NASA just released new deep-sky images by Hubble, and they’re breathtaking

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NASA has expanded its image catalogue for Messier deep-sky objects by 12 objects, bringing the total to 76 – and showcasing how far we’ve come since 18th century French astronomer Charles Messier started cataloguing strange, fuzzy objects in the sky.


Messier was a comet-hunter – the pursuit and discovery of comets was, at the time, an excellent way to make a name for oneself in the field of astronomy.

But the telescopes he had at his disposal were a far cry from the technology we have available today, and Messier often found his efforts frustrated by seemingly comet-like objects – faint and blurry, yet not moving in the way a comet should.

He started creating a catalogue of these objects as “not-comets” and therefore not of interest to his field of research – not realising the value this catalogue of 110 objects would have for future generations of astronomers.

Not only were they not comets, these mysterious blurs weren’t even in the Solar System – and some were even far beyond the Milky Way. Messier was seeing distant nebulae, globular clusters of stars, and galaxies, some of which were millions of light-years away.

Globular cluster Messier 62 (NASA, ESA, STScI, S. Anderson & J. Chaname)

And, thanks to the Hubble Space Telescope, in recent years we’ve been able to discover that Messier’s list contains some of the most mesmerisingly beautiful objects in the sky. You may already be familiar with some of them.

Included in the catalogue are the Crab Nebula, displaying a complex web of shockwaves from a violent explosion that tore a star apart; the Orion Nebula, cradling a nursery of very young stars; Eagle Nebula, containing the iconic Pillars of Creation; and the breathtaking Whirlpool Galaxy, situated at the perfect angle to showcase the incredible arms of a spiral galaxy.

messier 95 hubble nasaSpiral galaxy Messier 95 (NASA, ESA, STScI, D. Calzetti & R. Chandar)

NASA’s new entries into the catalogue this month are mainly galaxies and two globular clusters – globe-shaped collections of older stars, usually found in galactic halos.

  • M58, a barred spiral galaxy located some 62 million light-years away in the direction of the constellation Virgo, a member of the Virgo cluster;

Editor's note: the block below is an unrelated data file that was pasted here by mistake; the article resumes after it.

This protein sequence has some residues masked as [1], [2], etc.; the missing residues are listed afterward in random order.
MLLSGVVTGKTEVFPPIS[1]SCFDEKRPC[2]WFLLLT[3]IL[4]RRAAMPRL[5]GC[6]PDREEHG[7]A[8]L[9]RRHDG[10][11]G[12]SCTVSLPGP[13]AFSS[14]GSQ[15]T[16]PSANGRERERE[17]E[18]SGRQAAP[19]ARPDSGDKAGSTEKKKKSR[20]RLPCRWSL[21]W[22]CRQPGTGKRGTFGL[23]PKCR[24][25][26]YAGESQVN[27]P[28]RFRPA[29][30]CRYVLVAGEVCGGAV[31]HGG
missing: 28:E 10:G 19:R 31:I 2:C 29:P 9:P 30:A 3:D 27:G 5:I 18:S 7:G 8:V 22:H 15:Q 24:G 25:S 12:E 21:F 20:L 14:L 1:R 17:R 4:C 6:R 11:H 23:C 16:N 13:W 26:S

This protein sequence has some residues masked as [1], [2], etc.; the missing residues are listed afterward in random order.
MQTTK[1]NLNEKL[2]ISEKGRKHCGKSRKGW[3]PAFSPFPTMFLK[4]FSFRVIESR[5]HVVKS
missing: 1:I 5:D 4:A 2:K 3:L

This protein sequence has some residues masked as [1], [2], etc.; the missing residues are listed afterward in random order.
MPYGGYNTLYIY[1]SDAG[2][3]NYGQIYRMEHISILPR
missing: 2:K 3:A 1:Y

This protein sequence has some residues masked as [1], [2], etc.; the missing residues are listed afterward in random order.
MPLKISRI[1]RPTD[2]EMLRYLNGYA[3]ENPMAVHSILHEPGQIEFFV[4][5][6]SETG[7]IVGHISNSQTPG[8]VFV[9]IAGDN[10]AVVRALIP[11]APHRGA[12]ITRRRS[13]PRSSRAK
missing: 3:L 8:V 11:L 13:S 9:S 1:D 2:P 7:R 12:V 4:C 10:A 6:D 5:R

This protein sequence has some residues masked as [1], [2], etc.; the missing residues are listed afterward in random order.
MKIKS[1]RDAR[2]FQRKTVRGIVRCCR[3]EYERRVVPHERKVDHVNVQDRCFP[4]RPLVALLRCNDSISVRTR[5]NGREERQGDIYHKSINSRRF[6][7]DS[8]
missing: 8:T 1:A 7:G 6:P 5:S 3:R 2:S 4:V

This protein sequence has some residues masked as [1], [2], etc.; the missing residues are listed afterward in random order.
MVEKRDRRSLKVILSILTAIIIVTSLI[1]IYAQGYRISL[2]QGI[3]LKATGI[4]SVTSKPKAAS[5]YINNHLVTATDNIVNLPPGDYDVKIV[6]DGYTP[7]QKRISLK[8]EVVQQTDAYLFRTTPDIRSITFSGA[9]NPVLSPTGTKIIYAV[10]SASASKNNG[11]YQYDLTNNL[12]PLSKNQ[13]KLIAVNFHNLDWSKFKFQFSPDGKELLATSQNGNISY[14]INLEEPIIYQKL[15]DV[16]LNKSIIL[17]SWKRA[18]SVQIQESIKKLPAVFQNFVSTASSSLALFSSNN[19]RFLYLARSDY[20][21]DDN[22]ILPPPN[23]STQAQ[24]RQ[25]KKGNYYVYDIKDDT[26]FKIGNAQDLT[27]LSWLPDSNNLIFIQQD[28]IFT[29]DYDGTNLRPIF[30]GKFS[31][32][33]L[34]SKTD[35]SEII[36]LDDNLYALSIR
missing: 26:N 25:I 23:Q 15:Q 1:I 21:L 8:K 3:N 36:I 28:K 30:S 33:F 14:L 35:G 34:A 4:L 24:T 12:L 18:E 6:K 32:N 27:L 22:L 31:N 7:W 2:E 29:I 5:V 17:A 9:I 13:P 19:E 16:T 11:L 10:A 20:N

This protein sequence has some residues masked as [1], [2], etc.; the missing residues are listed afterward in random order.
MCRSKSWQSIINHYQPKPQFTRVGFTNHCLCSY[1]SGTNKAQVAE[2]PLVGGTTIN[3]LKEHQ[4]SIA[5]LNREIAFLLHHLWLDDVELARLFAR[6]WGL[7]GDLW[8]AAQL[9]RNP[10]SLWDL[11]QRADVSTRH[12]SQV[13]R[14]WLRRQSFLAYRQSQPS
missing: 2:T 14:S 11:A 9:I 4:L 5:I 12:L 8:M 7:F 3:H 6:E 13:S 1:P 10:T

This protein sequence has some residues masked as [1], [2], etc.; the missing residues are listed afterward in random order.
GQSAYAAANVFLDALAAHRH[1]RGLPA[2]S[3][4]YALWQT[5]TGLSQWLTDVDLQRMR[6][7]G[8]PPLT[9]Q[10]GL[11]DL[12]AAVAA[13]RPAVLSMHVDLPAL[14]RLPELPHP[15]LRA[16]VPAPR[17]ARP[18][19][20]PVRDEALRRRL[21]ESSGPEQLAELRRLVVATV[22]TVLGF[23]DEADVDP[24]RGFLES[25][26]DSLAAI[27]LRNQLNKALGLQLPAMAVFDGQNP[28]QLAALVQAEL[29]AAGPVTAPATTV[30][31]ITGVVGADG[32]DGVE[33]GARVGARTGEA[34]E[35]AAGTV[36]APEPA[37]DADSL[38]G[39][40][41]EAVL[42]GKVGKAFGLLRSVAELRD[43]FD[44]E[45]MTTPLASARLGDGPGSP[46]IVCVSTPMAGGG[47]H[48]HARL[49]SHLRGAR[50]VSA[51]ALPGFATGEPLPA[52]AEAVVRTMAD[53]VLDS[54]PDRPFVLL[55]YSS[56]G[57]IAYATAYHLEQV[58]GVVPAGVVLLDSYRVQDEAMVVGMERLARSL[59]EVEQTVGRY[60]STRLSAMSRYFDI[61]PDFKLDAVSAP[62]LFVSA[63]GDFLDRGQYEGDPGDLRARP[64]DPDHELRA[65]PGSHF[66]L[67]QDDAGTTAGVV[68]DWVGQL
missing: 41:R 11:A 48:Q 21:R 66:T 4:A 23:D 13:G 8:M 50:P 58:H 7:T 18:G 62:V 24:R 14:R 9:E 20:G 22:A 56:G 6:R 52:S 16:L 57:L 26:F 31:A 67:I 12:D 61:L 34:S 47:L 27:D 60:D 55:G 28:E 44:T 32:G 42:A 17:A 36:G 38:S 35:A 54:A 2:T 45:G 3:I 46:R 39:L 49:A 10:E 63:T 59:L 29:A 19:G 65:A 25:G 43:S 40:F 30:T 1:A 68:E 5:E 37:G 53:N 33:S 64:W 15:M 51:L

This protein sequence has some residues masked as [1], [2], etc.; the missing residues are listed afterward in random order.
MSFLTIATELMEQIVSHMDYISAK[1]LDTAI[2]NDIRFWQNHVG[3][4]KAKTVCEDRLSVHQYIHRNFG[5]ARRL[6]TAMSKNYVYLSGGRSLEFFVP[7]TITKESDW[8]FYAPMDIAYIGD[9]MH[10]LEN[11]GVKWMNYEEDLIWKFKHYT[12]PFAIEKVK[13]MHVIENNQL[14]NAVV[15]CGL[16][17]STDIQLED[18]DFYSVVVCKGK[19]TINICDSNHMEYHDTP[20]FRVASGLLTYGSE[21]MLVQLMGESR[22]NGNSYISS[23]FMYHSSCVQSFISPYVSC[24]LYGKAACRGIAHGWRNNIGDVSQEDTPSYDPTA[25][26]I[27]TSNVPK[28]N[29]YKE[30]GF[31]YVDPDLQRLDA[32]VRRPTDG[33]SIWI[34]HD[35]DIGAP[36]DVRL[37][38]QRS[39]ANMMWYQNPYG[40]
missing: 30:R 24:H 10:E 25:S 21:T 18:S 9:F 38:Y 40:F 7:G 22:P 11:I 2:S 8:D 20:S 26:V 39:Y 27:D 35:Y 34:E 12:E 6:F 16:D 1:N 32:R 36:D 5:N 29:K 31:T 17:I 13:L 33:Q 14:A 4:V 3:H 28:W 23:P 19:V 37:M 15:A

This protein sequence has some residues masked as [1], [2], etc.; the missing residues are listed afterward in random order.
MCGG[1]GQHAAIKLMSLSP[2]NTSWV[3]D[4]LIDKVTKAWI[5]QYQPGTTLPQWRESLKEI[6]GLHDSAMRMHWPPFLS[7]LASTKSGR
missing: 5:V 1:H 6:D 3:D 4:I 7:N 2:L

• M59, a large elliptical galaxy around 60 million light-years away, in the Virgo Cluster;
  • M62, an irregular globular cluster within the Milky Way galaxy, located in the constellation Ophiuchus;
  • M75, a globular cluster within the Milky Way galaxy, located in the constellation Sagittarius;
  • M86, an elliptical or lenticular galaxy of the Virgo Cluster, around 52 million light-years away;
  • M88, a spiral galaxy of the Virgo Cluster located around 47 million light-years away;
  • M89, an almost circular elliptical galaxy of the Virgo Cluster around 50 million light-years away;
  • M90, a spiral galaxy of the Virgo Cluster, located around 59 million light-years away;
  • M95, a barred spiral galaxy located around 33 million light-years away in the constellation of Leo;
  • M98, a faint spiral galaxy of the Virgo Cluster, located around 44 million light-years away;
  • M108, a barred spiral galaxy, located 46 million light-years away in the constellation of Ursa Major; and
  • M110, an elliptical satellite galaxy of the Andromeda galaxy, only around 2.7 million light-years away.

messier 88 hubble nasaSpiral galaxy Messier 88 (NASA, ESA, STScI and M. Stiavelli)

You can check out the full catalogue for yourself here, and more images on NASA’s Messier Flickr gallery here.


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